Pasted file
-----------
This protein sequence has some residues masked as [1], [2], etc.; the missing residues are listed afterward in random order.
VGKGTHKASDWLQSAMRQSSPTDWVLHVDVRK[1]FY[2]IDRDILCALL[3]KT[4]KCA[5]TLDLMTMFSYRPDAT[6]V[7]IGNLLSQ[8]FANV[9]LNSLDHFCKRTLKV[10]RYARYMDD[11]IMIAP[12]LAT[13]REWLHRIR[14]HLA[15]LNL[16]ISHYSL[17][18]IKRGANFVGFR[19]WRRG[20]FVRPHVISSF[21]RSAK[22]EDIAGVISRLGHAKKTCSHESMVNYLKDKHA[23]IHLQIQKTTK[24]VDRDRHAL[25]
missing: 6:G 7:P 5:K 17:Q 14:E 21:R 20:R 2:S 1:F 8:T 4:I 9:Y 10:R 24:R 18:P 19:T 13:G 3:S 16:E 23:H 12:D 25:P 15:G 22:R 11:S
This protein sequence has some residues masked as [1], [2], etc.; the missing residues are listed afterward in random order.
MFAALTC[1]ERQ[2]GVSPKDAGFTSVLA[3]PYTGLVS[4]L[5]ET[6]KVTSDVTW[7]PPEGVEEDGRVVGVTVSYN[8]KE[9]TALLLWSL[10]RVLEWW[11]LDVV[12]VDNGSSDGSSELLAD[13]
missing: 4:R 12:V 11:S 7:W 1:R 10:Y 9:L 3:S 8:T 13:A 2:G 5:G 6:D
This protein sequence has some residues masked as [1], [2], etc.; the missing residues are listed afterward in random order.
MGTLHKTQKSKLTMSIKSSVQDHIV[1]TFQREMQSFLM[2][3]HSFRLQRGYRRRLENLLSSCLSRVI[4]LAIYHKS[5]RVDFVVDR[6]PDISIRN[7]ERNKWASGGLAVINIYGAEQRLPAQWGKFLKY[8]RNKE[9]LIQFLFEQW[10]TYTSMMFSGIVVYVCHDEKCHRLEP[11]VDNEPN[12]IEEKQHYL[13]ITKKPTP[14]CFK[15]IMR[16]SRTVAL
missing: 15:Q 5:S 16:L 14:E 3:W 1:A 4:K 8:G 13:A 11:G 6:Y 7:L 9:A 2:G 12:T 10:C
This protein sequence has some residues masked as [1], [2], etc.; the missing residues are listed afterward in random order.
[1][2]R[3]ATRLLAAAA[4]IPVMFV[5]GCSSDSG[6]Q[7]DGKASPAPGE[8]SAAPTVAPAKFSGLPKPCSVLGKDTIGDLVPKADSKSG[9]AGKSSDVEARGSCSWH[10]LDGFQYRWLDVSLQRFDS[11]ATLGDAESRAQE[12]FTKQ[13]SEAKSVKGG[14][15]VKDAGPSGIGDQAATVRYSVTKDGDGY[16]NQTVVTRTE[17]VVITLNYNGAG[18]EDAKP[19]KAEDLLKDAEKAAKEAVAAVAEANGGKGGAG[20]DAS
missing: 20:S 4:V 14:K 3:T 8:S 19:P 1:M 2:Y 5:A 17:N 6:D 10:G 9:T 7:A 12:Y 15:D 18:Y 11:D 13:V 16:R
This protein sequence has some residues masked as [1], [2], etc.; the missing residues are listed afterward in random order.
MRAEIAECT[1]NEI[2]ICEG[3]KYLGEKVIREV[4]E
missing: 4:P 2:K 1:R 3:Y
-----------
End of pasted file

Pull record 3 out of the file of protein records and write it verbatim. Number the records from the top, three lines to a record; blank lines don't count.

This protein sequence has some residues masked as [1], [2], etc.; the missing residues are listed afterward in random order.
MGTLHKTQKSKLTMSIKSSVQDHIV[1]TFQREMQSFLM[2][3]HSFRLQRGYRRRLENLLSSCLSRVI[4]LAIYHKS[5]RVDFVVDR[6]PDISIRN[7]ERNKWASGGLAVINIYGAEQRLPAQWGKFLKY[8]RNKE[9]LIQFLFEQW[10]TYTSMMFSGIVVYVCHDEKCHRLEP[11]VDNEPN[12]IEEKQHYL[13]ITKKPTP[14]CFK[15]IMR[16]SRTVAL
missing: 15:Q 5:S 16:L 14:E 3:W 1:A 4:K 8:G 13:A 11:G 6:Y 7:L 9:A 2:G 12:T 10:C